The new producer price for cotton has brought back the smiles on the face of the farmers who faced viability issues over the past two seasons due to the negative impact of inflation on delayed payments and less attractive prices for the “white gold”.
Last week, the Government announced the new cotton producer price for this year, consisting of US$0,30 plus $32 per kilogramme.
Before the latest upward review, the Government, through the Agricultural Marketing Authority (AMA), had set the pre-producer price for 2022 at $111 per kg for the crop funded by private companies and $63,23 for cotton produced under State-assisted farming programmes, the Presidential Free Inputs Scheme and an additional US$30 per 250 kg bale.
Farmers contracted by the Government, through the Cotton Company of Zimbabwe in Gokwe South district, one of the largest cotton growing regions in the country, could not hide their joy after fully paying for the support they received.
Cottco supports about 85 percent of the cotton farmers.
“When the word reached us that we will be paid US dollars (part payment), nobody believed this,” farmer Clopas Chisina said.
“But we are also happy that we have been fully paid. . . US dollar cash and RTGS in our mobile accounts. It is something that we never expected.”
Farmer Sarudzai Makotore said the “good price” would motivate many growers to plant bigger hectarage next season.
“The appetite for growing cotton has been waning because of the payment challenges. But now we are geared to go back to the fields and plant even bigger hectares.”
Farmer coordinator Nevson Masocha said many people were already inquiring about registering for the next cropping season.
“I have been contacted by so many people wanting to register for next season. People are confident and this will certainly boost national production,” said Mr Masocha.
Another farmer Stabile Singele said the US dollar payments would help them to buy household goods, farm implements and livestock.
After the announcement of the new producer price, an emergency meeting was held between the cotton merchants and AMA when some cotton firms indicated they were unable to pay the US dollar component.
An official with Cotton Ginners Association said “concerns have been raised with AMA, which has engaged the Ministry (of Lands, Agriculture, Fisheries, Water and Rural Development),” adding “we are hoping to get the feedback by soon.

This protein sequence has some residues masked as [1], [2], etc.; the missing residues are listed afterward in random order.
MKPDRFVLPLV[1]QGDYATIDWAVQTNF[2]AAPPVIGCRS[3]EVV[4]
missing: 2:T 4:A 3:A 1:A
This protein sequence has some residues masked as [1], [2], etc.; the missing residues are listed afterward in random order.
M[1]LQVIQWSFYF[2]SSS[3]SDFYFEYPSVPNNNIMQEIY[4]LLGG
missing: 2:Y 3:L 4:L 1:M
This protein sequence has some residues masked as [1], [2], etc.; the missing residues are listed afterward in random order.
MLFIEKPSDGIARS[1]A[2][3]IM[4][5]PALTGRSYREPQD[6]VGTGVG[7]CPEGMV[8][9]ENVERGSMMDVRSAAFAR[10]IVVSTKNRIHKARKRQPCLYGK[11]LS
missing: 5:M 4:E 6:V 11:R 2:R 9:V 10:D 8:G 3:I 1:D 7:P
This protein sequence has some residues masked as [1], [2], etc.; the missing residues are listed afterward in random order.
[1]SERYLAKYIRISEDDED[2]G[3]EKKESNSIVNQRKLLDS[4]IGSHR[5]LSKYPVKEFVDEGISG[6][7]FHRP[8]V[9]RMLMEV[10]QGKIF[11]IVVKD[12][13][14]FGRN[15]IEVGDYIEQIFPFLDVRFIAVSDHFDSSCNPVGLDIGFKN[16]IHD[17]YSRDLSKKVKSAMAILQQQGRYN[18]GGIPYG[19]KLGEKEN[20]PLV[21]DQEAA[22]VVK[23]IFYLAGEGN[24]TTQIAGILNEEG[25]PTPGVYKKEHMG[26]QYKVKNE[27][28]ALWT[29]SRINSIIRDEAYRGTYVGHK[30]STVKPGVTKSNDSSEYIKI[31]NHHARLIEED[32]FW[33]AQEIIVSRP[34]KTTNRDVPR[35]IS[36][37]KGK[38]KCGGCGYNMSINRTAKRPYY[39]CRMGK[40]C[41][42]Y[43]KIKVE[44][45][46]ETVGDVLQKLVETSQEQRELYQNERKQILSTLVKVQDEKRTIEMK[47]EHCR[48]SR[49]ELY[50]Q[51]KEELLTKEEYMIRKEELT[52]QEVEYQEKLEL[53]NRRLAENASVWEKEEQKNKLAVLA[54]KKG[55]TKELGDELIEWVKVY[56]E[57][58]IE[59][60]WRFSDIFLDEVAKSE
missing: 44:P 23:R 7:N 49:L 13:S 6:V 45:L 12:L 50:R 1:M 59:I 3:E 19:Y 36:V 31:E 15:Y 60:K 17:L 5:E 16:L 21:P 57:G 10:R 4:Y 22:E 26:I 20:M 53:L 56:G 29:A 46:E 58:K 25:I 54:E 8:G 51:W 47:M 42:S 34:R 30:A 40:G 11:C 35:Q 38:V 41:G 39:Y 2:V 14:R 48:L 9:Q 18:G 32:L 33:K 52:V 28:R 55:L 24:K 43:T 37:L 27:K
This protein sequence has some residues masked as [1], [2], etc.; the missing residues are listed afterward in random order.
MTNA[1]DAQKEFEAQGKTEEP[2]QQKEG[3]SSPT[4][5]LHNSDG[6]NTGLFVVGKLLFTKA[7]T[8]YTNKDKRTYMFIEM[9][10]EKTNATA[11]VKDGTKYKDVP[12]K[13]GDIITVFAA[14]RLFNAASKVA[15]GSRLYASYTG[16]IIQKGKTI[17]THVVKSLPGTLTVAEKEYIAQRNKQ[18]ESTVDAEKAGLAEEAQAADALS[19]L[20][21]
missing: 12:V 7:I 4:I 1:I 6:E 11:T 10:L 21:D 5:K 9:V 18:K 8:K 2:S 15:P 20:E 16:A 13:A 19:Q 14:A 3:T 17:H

Cotton Producers and Marketers Association chairman Stewart Mubonderi said the farmers were looking forward to being paid the price announced by the Government earlier this month.
“Those (merchants) facing the challenges should engage the authorities for help,” said Mr Mubonderi.
“But we are so happy that Cottco is paying and as farmers we are happy. We urge all farmers to deliver their cotton so that ginning can start. We also encourage farmers to desist from the practice of side marketing so that we can have an orderly marketing season.”
Two seasons ago, many farmers had to endure the pain of failing to get the full value of their commodity due to delayed payments after the Treasury delayed releasing the subsidy funds.
Some farmers are yet to be paid while others got their outstanding payments eight months after delivering their cotton.
During the 2020 marketing season, the merchants used household goods, farm implements and groceries as a form of payment.
Cotton output is expected to decline by 30 percent this year to 116 000 tonnes, according to official figures from Agritex. However, the yield would be higher than initial estimates after late rains salvaged some of the crop.
The cotton crop suffered two major setbacks — the late-onset of the rainy season and a very long dry spell experienced in most cotton-growing regions during mid-season.
However, unusually heavy rains in March through April this year undid much of the damage that had been caused by the mid-season dry spell.
Initially, the industry had projected that production would drop to 92 000 tonnes.
At its peak, Zimbabwe produced 352 000 tonnes.
Zimbabwe’s cotton season runs in two phases: planting between October and January and a harvesting and marketing phase that normally runs from May to September.
Source: The Herald